Kit contents. These are the Acoustic Composite sheets that come with the C6607 kit.

Acoustic Composite door panel, acoustic foam blocks and air filter insert.


My plan was to install this kit in my SLK3700AMB that already contained a working system. I wanted to see how easy it would be to install the kit's self adhesive panels while the hardware was already installed in the case. I studied the panels and the instructions and determined that I could install all the panels without having to remove the hardware in my case. I was almost right.

From looking at the instructions and the case layout it looked like the top panel would be the most difficult to install so instead of installing it first, as the instructions indicated, I chose to install the other composite panels first to get a little practice with the technique before I tackled the trickiest one. It was fairly easy to install the adhesive backed panels. I pre-positioned each piece prior to removing the protective backing of the adhesive sheets so I could see if there would be any problems with maneuvering the sheet into position.

I installed each sheet using the technique that they recommended for the top sheet: Peeled back a small portion of the protective backing, line up the other portion of the panel and then press the exposed portion of the panel into place. Only then did I peel back the remainder of the backing sheet and press the rest of the panel into place. Using this technique I was able to position each adhesive panel correctly on the first try.

It was very easy to apply the panels on each of the doors and the rear case wall. The floor panel was slightly more difficult and the top panel required that I remove the CD-ROM drive in the uppermost 5.25" drive bay, as well as loosening the PSU and moving it away from the top of the case to open up enough room to work the top panel into position. To finish off the self-adhesive acoustic panel installation I applied the supplied panels to the back sides of the unused drive bay and floppy bay covers.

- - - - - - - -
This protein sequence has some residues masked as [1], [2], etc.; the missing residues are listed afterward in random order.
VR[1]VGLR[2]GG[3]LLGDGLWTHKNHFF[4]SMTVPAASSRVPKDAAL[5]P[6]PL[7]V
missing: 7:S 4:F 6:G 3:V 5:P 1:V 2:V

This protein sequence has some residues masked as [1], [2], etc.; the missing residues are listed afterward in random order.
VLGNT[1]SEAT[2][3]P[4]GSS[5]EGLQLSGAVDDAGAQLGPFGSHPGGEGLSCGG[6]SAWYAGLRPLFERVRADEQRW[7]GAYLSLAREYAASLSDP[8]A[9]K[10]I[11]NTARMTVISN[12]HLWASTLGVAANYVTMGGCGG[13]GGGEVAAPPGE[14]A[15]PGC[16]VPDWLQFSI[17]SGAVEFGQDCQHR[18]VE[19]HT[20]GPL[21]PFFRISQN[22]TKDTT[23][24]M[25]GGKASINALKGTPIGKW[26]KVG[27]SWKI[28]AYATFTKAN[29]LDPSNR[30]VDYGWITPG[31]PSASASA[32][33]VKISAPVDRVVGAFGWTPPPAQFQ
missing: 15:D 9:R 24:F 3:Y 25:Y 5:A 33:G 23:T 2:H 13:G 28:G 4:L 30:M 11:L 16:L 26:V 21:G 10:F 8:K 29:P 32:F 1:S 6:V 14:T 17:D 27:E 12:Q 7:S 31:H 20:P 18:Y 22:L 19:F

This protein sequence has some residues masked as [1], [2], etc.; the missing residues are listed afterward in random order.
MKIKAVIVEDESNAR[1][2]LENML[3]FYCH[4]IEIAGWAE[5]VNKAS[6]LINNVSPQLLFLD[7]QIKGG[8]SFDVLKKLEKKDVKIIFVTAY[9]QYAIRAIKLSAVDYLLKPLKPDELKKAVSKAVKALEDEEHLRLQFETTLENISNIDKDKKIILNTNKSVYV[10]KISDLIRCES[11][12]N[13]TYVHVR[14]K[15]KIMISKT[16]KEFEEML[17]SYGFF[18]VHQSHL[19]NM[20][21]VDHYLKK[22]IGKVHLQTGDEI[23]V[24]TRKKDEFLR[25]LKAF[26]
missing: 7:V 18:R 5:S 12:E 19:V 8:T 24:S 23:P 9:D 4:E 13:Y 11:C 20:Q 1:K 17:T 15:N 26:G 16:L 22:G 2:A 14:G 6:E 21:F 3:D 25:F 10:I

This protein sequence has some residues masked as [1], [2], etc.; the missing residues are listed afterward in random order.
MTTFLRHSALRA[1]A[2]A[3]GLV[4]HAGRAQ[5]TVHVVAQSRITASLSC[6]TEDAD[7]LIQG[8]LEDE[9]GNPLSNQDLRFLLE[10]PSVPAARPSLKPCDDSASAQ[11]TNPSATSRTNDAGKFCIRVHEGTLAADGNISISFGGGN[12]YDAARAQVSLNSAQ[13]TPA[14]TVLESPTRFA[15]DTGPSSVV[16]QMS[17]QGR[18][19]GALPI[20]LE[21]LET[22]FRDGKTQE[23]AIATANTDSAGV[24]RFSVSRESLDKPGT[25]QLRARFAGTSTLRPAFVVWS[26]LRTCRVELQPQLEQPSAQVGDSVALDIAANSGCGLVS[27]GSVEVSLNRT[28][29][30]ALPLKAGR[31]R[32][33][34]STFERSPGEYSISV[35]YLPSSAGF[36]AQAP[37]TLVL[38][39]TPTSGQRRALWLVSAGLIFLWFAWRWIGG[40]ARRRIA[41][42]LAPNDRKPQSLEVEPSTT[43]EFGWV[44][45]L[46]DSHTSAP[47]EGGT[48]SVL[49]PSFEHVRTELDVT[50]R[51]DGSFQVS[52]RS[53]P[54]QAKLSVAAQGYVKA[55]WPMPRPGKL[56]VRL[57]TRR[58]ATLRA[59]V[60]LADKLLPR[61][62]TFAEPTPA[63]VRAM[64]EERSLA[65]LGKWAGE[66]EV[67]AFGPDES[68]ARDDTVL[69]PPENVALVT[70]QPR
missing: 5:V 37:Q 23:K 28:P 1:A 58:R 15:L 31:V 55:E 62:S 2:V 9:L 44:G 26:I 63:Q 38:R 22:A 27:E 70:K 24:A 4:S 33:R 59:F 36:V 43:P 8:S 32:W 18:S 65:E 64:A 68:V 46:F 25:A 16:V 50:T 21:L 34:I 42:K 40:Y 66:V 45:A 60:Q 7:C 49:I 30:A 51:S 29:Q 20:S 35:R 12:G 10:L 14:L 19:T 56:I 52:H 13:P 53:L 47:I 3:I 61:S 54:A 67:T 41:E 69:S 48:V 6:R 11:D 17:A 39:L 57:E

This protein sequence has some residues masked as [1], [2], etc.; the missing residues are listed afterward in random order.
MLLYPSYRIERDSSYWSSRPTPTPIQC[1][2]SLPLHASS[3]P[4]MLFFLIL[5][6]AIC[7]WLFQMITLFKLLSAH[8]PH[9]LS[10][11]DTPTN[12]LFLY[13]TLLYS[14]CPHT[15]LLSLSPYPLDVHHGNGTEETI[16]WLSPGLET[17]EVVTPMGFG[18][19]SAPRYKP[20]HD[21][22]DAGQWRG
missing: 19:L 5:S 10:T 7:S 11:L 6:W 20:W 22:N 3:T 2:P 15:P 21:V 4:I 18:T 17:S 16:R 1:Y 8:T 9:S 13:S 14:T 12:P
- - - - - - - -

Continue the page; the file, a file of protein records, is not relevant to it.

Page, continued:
Acoustic composite panels on floor, right side door and front wall, plus foam blocks in 3.5" FDD cage and beneath the HDD tower riser.

Acoustic composite panels on floor and back wall.

Acoustic composite panel on case "ceiling". CD-ROM and PSU had to be removed to gain access to this area for application.

To finish the installation I inserted the press-fit acoustic foam blocks into their respective positions. I opted to leave out any blocks that would interfere with airflow. In my mind the tradeoff of a little noise reduction for not decreasing the airflow is well worth it. One of the common concerns about adding foam-based damping materials to a case is whether it will act as insulation and increase the case temperature so I didn't want to lose any airflow if I didn't have to.

Acoustic foam blocks in 3.5" bays. I left several out so as not to block airflow through the case. The extras are installed in the empty space between the lower drive cage and the right side wall of the case, safely out of the airflow.

The entire installation took about 30 minutes and would have gone faster if I was applying the acoustic composite foam to a empty case. As it was, I had to remove the components near the top of the case to gain enough access to properly position the top panel. This probably added 10 minutes to the installation time. All the panels (except the front air filter) fit perfectly even though they weren't expressly designed for the Antec SLK3700AMB case.

1 2 Next

Cases|Damping - Article Index
Help support this site, buy from one of our affiliate retailers!